That’s too bad! It needs heat and humidity. I plant grow of it so I have enough. I like it rolled in cornmeal and fried or cooked with tomatoes and a bit of vinegar, or added to other sautéed vegetables. But lots of people don’t like it. Last year, the rabbit kept eating the plants, so I didn’t get any. This year, I’m keeping them veered until they’re big.

      Liked by 1 person

  4. Well done, well done, Lisa. Aquilegia, greens, nest-building crow and all!

    Like

  5. It doesn’t seem to take very long for you to be able to enjoy the fruits of your garden labours Lisa and you are able to grow such a variety in your little plot too! It must be so wonderful to know that at some point your entire meal will be from your garden – I should love to be able to do that! I’ve never had much luck with African violets – they bloom beautifully once and that is it. I kept one for about six or seven years once and it got bigger and bigger but still made no more flowers after the initial bloom. You must have a special connection with them! Loved to see the crow and the vine, great pics!

    Liked by 1 person

    • arlingwoman says:

      Thanks, Pauline! That African violet came to this apartment with me. I think it’s more than 30 years old. And the little sansevieras are a gift I got as a child (or descendants of that plant, which puts off little shoots. I do hope I can eat a lot from the garden this year. My grocery bills are nuts.

      Liked by 1 person

  6. marymanlan says:

    Wish I have enough sun for vegetables – most envious. Interfering with nature – isn’t that what gardening’s all about?

    Liked by 2 people

  7. KerryCan says:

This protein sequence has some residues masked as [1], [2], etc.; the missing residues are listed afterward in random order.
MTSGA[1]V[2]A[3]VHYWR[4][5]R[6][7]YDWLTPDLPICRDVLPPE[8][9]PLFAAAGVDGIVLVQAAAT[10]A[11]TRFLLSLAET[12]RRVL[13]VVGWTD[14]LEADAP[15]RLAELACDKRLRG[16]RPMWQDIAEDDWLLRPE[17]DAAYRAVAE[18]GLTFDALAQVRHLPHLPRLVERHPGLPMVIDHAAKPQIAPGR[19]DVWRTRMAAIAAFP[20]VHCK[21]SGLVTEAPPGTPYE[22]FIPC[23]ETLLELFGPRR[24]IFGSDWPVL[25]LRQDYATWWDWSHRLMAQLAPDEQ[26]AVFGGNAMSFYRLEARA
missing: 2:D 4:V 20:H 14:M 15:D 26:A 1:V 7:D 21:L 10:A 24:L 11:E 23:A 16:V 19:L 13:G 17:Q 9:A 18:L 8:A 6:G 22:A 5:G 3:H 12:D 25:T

You won’t need to go to the grocery store at all! What bounty you grow . . .

    Liked by 1 person

    • arlingwoman says:

      Right now, it’s just good intentions! I hope it all turns out well and I’m punching down the grocery bill. It’s nice being out there now, even if my allergies are bonkers. Warmth this week, finally. I hope you get some too!

      Like

  8. Congratulations on your hard work. You are way ahead of us now. No sign of our aquilegias. 6 degrees here today!

    Like

  9. Laurie Graves says:

    Lovely blooms, beautiful crow. Enjoy those greens.

    Like

  10. Your garden is well under way, Lisa. Everything you’re growing looks terrific, inside and out.

    Like

  11. Lovely garden update — and beautiful flowers!

    Liked by 1 person

  12. Boomdeeadda says:

    It’s like a jungle out your window 😀 Did you know, Crows visit other birds nests and leave their own eggs. That mama bird sits on the foriegn egg, unaware it was left by a crow. When it hatches, the baby crow is much larger than the swallow, sparrow, etc and gets most of the food. Usually at the expense of her own chicks. They are one of many ‘parasite’ birds. Why waste your time raising babies when you can be stealing french fries off the plates of outdoor resturaunts. They’re rather diabolical really. Can you tell, I’m not their biggest fan? LOL xk

    Like

    • arlingwoman says:

      Crows keep their children until they’re teenagers and adopt other crow children if the parents die. I think you have them mixed up with cowbirds, the males of which, sort of look like crows. Of course, I’m sure they have their drawbacks! Eating carrion and garbage is one!

      Liked by 1 person